Acceleration Enrichment can be derived from two tables.
- RPM Acceleration Enrichment, RPM vs Enrichment PW vs Decay Time.
- TPSaccel Enrichment Scalar, TPSaccel (dv/dt) vs Scalar%
Transient fuel is the output of the RPM Acceleration Enrichment table * TPSaccel Enrichment Scalar.
Pulse width enrichment time
RPM Acceleration Enrichment
|RPM||Enrichment PW||Decay Start|
|RPM3||et3 ms||ds3 ms|
|RPM2||et2 ms||ds2 ms|
|RPM1||et1 ms||ds1 ms|
|RPM0||et0 ms||ds0 ms|
TPSaccel Enrichment Scalar
So with With the following entry:
|RPM||Enrichment Time||Decay Start|
Accelleration from 4500rpm with a TPSaccel of 35 would give:
RPM Enrichment of 4.2mS decay start 0.8ms
Scaled Enrichment 4.2mS * 0.79 = 3.318ms decay start 0.8ms * 0.79 = 0.632ms
This is a few things that Dave and I spent some time discussing on the tour. -Jörgen
The acc enrichment must be based on req_fuel, we don't want to mess with acc enrichment on each and every system and it's not needed if it's done right.
The current v/s bins and the acc enrich amount values can possibly be fixed. In any case it should be changed from v/s to %/second and the enrichment amount should be set in % of req_fuel. If these tables are uneditable and the values well choosen the acc enrich can be set with the tables mentioned below. If we have 3-5 editable tables affecting the result it's a nightmare to support and debug.
- fixed decay rate
- decay_rate( RPM )
- faster at higer rpm
- decay_rate( load, RPM )
- may or may not be redundant. But a 4X4 table for this is a small cost and it may be made uneditable later if we find that we can get away with it.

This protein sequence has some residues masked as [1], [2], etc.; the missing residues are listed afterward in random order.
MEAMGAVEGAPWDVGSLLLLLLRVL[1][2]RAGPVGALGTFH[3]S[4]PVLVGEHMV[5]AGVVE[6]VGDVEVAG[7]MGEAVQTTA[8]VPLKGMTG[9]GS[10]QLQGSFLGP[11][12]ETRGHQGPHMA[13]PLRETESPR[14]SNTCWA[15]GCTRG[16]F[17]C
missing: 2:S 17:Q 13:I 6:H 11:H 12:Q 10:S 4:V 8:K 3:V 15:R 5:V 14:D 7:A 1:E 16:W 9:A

Many systems let the accel enrich decay every cycle to make the decay time shorter at higher rpms. I don't know if that is the right way to do it.
Also, while we already have much info to calculate the enrichment amount, the decay parameters need extra information (fortunately good rule-of-thumbs will be possible).
Sustained acc enrich
It is also important that the acc enrich is timed from the last occurrance of the acc enrich trigger. With a medium fast throttle application, maybe 1.5s from 0 to 100% throttle the acc enrich must stay on for the entire 1.5s.
Throttle opening vs RPM and angle.
The unlinear response of a throttle butterfly and the fairly linear function between the throttle opening and intake pressure is likely to force us to use a max TPS value that is allowed to trigger an acc enrich. A 3X3 TPSXRPM table with multiplier values will allow us lots of freedom in this regard. (This may however be redundant as the load based acc enrich will give similar results)
- At low rpm even a small throttle opening will let the intake pressure reach almost atmosphere pressure. At higher rpm a larger throttle opening is needed to saturate the plenum.
- A stab from 20-40% throttle at 2k is unlikely to require any acc enrich as the main load variable and the engines fueling requirements are not changed.
- The same stab from 20-40% at 5k is however likely to cause a very large change in intake pressure and fuel requirements.
- If the throttle angle is proportional to the TPS the free flow area will not be very different from 50-100% throttle and little or no acc enrich is needed regardless of rpm in this region. This is also covered with the mentioned 3X3 table.
Acc enrich vs load and rpm